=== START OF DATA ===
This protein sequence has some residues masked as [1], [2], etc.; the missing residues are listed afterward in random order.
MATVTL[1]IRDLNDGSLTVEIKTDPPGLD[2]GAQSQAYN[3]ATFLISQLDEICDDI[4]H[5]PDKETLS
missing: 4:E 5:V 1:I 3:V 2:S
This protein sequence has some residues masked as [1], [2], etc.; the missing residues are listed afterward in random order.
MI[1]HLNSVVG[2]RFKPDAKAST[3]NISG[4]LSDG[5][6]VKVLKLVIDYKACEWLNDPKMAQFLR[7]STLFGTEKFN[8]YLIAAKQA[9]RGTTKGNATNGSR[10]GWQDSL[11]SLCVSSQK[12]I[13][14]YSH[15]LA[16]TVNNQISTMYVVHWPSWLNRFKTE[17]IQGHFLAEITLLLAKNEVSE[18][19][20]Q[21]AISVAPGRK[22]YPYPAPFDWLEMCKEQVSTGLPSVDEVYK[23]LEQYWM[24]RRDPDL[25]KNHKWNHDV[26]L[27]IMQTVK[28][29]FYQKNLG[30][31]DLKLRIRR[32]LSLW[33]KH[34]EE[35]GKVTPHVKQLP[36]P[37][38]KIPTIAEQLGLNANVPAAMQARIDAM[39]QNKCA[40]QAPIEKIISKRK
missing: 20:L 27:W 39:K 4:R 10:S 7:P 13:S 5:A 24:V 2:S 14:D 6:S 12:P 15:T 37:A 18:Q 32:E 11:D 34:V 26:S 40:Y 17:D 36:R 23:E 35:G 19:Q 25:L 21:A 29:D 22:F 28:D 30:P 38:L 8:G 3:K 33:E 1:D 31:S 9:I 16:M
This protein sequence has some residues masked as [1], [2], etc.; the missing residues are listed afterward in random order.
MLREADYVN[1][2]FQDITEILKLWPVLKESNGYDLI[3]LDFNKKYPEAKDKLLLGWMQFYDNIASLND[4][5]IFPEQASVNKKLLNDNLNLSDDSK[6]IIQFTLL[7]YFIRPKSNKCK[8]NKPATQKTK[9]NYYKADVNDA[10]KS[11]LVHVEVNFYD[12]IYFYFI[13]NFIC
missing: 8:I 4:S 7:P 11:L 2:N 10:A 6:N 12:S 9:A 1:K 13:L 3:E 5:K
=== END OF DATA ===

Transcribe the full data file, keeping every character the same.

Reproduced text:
This protein sequence has some residues masked as [1], [2], etc.; the missing residues are listed afterward in random order.
MATVTL[1]IRDLNDGSLTVEIKTDPPGLD[2]GAQSQAYN[3]ATFLISQLDEICDDI[4]H[5]PDKETLS
missing: 4:E 5:V 1:I 3:V 2:S
This protein sequence has some residues masked as [1], [2], etc.; the missing residues are listed afterward in random order.
MI[1]HLNSVVG[2]RFKPDAKAST[3]NISG[4]LSDG[5][6]VKVLKLVIDYKACEWLNDPKMAQFLR[7]STLFGTEKFN[8]YLIAAKQA[9]RGTTKGNATNGSR[10]GWQDSL[11]SLCVSSQK[12]I[13][14]YSH[15]LA[16]TVNNQISTMYVVHWPSWLNRFKTE[17]IQGHFLAEITLLLAKNEVSE[18][19][20]Q[21]AISVAPGRK[22]YPYPAPFDWLEMCKEQVSTGLPSVDEVYK[23]LEQYWM[24]RRDPDL[25]KNHKWNHDV[26]L[27]IMQTVK[28][29]FYQKNLG[30][31]DLKLRIRR[32]LSLW[33]KH[34]EE[35]GKVTPHVKQLP[36]P[37][38]KIPTIAEQLGLNANVPAAMQARIDAM[39]QNKCA[40]QAPIEKIISKRK
missing: 20:L 27:W 39:K 4:R 10:S 7:P 13:S 5:A 24:V 2:S 14:D 6:S 12:P 15:T 37:A 18:Q 32:E 11:D 34:V 26:S 40:Y 17:D 36:R 23:E 35:G 19:Q 25:L 21:A 29:D 22:F 28:D 30:P 38:L 8:G 3:K 33:E 1:D 31:S 9:I 16:M
This protein sequence has some residues masked as [1], [2], etc.; the missing residues are listed afterward in random order.
MLREADYVN[1][2]FQDITEILKLWPVLKESNGYDLI[3]LDFNKKYPEAKDKLLLGWMQFYDNIASLND[4][5]IFPEQASVNKKLLNDNLNLSDDSK[6]IIQFTLL[7]YFIRPKSNKCK[8]NKPATQKTK[9]NYYKADVNDA[10]KS[11]LVHVEVNFYD[12]IYFYFI[13]NFIC
missing: 8:I 4:S 7:P 11:L 2:N 10:A 6:N 12:S 9:A 1:K 13:L 3:E 5:K